Florida’s new texting-and-driving law, in effect July 1st, broadens the circumstances under which police can initiate a traffic stop for texting drivers and increases the penalty for a violation.
If it’s well-enforced, it may also help in the goal of reducing Florida bicycle accident and pedestrian accident fatalities, which our Broward wrongful death attorneys have long known to be a serious problem.
Why Is Distracted Driving Such a Big Problem These Days?
The driving factor in the uptick of distracted motorist deaths is undeniably: Cellphones. The lure of constant connectivity has proven quite powerful, and many are still under the mistaken assumption people have the ability to multi-task (they don’t, not with high-level functions like reading, writing and driving).
Technically though, distraction can be anything that takes a driver’s full attention from the road. Examples include:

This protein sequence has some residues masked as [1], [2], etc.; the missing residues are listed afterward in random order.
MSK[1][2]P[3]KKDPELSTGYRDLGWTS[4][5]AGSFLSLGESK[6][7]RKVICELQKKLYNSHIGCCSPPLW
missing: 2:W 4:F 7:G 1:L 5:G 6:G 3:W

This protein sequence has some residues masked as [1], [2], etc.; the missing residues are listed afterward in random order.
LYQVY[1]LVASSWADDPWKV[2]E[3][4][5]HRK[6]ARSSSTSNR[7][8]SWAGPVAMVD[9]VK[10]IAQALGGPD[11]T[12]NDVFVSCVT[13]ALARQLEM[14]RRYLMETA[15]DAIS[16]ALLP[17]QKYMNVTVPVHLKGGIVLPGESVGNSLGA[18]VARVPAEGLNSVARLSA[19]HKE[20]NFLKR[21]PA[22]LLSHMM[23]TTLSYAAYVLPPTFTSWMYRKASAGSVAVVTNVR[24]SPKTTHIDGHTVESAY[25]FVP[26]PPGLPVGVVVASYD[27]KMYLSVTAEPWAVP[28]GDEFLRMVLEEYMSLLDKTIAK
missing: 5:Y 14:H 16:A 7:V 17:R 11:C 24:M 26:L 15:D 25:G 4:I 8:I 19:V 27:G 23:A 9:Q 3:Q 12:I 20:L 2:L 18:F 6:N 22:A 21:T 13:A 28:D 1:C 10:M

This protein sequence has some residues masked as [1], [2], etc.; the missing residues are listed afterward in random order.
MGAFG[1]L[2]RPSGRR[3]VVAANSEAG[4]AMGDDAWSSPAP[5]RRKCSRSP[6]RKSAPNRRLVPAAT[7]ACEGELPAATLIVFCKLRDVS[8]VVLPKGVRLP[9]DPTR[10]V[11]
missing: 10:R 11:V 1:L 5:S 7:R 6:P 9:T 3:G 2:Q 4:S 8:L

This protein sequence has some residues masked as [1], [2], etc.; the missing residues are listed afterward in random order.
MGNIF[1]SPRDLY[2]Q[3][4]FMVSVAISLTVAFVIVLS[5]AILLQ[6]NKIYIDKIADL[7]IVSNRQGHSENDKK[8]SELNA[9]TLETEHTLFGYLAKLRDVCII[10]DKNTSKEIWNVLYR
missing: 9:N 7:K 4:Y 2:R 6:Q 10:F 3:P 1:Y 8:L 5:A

- Turning to scold a child in the backseat
- Personal grooming
- Talking on a cell phone
- Having an unsecured pet in the car
- Adjusting music or other in-stereo dials
Still, Florida lawmakers shied away from expressly naming any of these in the new statute. As our Broward injury lawyers can explain, individuals who engage in these behaviors may or may not be cited for a traffic infraction if they cause a crash. From a civil case standpoint though, any of these could represent a breach of a driver’s duty of care, the foundation for establishing negligence compelling compensation.
The biggest change that will come from Florida’s new distracted driving law will be to bump it from a secondary to a primary offense. That means an officer’s observation or reasonable suspicion that a driver is texting behind the wheel will be cause enough in its own right to prompt a traffic stop. Previously, police had to have another reason to initiate a traffic stop before they could also issue a citation for texting/driving.
Fines under the new law will still be $30 for a first-time offense, $60 for a second offense, etc. Additional fines are added when offenses take place in certain areas, like school zones.